There are various aspects of the Japanese communication culture that may influence Company A’s marketing strategy. For instance, when meeting prospective business pantry in Japan, it is important to note that business proceedings cannot commence without prior exchange of business cards. Interestingly, in Japan, it is an offence to put a business card given to you by the Japanese in your pocket or wallet (William, 2012). Upon receipt of the card, one must carefully examine its details before storing it. Second, in a negotiations meeting, it is imperative to note that greetings in Japan are different from the American style of greeting each other. In America, business partners usually greet each other with a firm handshake. In contrast, Japanese greet each other with a bow (William, 2012). Where a handshake is used, it is normally a weak one. Moreover, how low the bow is, is determined by the status of the relationship between the two parties. Therefore, to show respect to a prospective Japanese business partner, Company A officials should accord the necessary resects to their Japanese counterparts by considering such communication etiquette.

Japanese also prefer addressing someone using their second name (William, 2012). Therefore, Company A officials should acquit themselves with the pronunciations of the names of their Japanese business associates. Moreover, they should not demand that the Japanese address them using their first name. The word ‘san’ should also be used before the name to refer to ‘Mr.’ or ‘Ms.’ (William, 2012). Lastly, it is important to realize that Japanese avoid using the word ‘no’ when they are of a contrary opinion. Consequently, they may imply the answer yes when they in fact mean no. Therefore, it is vital to observe their facial expressions when negotiating to comprehend what they actually mean.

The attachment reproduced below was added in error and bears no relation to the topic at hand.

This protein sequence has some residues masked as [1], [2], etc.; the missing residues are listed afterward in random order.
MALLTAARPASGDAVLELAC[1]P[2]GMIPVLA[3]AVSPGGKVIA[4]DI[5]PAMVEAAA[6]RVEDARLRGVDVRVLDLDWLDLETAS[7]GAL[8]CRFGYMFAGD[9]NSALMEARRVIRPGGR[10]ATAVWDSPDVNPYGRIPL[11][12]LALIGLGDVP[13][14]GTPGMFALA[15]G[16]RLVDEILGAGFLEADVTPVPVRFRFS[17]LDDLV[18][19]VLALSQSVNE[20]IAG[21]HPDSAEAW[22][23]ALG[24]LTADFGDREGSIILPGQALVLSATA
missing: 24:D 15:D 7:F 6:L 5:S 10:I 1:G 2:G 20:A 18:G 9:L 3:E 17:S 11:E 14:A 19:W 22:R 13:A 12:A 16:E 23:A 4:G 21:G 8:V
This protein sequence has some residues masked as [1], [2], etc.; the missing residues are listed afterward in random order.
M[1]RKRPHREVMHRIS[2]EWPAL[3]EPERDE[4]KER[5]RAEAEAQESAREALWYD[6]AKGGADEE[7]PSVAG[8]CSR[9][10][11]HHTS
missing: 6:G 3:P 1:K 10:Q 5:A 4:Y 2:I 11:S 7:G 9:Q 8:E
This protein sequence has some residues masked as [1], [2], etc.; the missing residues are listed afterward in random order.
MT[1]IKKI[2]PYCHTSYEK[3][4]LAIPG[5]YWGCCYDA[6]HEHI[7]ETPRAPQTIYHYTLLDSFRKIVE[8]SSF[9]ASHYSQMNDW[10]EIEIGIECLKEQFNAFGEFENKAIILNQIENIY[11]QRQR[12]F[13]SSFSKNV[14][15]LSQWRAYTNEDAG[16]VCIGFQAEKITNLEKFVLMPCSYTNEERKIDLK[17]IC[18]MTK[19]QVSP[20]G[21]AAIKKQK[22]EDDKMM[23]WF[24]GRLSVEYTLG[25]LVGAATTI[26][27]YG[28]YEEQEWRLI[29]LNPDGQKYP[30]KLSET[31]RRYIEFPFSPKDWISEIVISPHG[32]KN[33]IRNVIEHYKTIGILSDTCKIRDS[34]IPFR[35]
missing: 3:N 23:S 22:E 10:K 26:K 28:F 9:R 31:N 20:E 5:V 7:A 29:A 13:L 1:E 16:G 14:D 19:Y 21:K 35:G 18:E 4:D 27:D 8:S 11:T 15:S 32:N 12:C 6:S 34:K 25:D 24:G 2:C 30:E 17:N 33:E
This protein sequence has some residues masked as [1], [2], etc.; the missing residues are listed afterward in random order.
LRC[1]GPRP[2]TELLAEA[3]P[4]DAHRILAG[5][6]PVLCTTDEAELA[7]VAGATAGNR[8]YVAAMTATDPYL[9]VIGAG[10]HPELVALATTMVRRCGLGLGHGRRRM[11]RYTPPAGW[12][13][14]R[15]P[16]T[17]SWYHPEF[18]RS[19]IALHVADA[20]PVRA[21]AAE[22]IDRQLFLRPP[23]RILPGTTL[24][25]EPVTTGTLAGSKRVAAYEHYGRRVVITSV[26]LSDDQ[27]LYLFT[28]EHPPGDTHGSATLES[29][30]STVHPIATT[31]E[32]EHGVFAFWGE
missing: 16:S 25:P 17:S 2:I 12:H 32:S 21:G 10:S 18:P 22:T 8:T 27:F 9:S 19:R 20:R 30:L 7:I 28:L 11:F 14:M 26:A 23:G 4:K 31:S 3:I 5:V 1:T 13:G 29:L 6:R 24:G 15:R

Cross Cultural Ethical Differences

In order to make an impact on the Japanese economy, Company A should not only focus on the economic aspect of the country, it should also focus on the ethical differences that would arise due to the difference in ethical strategies involved in marketing the company’s products in the country. For starters, most American firms employ an egoistic business climate. This means that firms focus more on maximization of self-interest. This is ethical in America but can be considered unethical in Japan since Japanese believe that working together and achieving gain should be mutual, fairly competitive and impersonal. Secondly, Japanese employ benevolence in their strategies and attach religious and traditional importance to their business practices. This is different from Americans who do not apply conventionality and religion to their strategies due to their secularization. Thirdly, job relocation in Japan is unethical. In America, changing jobs does not have an impact on the ethical culture since it is assumed that as long as the individual changing jobs proves to be useful to the organization, then it is fair. However, Japanese believe that changing jobs is disadvantageous since firms believe that the individual lacks loyalty, which is unethical. Personal life also determines ethical differences in the two countries. In America, personal life does not influence a firm negatively. However, Japanese firms attach importance to a person’s personal life since it determines his or her competence. For instance, an employee having an extra marital affair in America will have no impact as long as his or her business credibility is not hindered. However, this can have a negative impact on business in Japan since Japanese judge a person by their actions but not their business credibility. Hierarchy is also another difference between American and Japanese culture. Japanese attach importance to hierarchy such that calling a superior employee by his or her first name is unethical and offensive. Moreover, hierarchy is an important aspect in Japanese traditions, thus not respecting this tradition is unethical.


Evidently, cross-cultural differences can highly influence business activities. In order to succeed in establishing a business or effectively market a product in a foreign country, an individual or a company must keenly consider sensitive cultural issues in terms of communication, conduct and presentation. The degree of conformity to expected standards in the foreign market will dictate the level of success in the business activity.


















William, D. (2012). Geert Hofstede: Analysis for Japan. Retrieved on January 5, 2013 from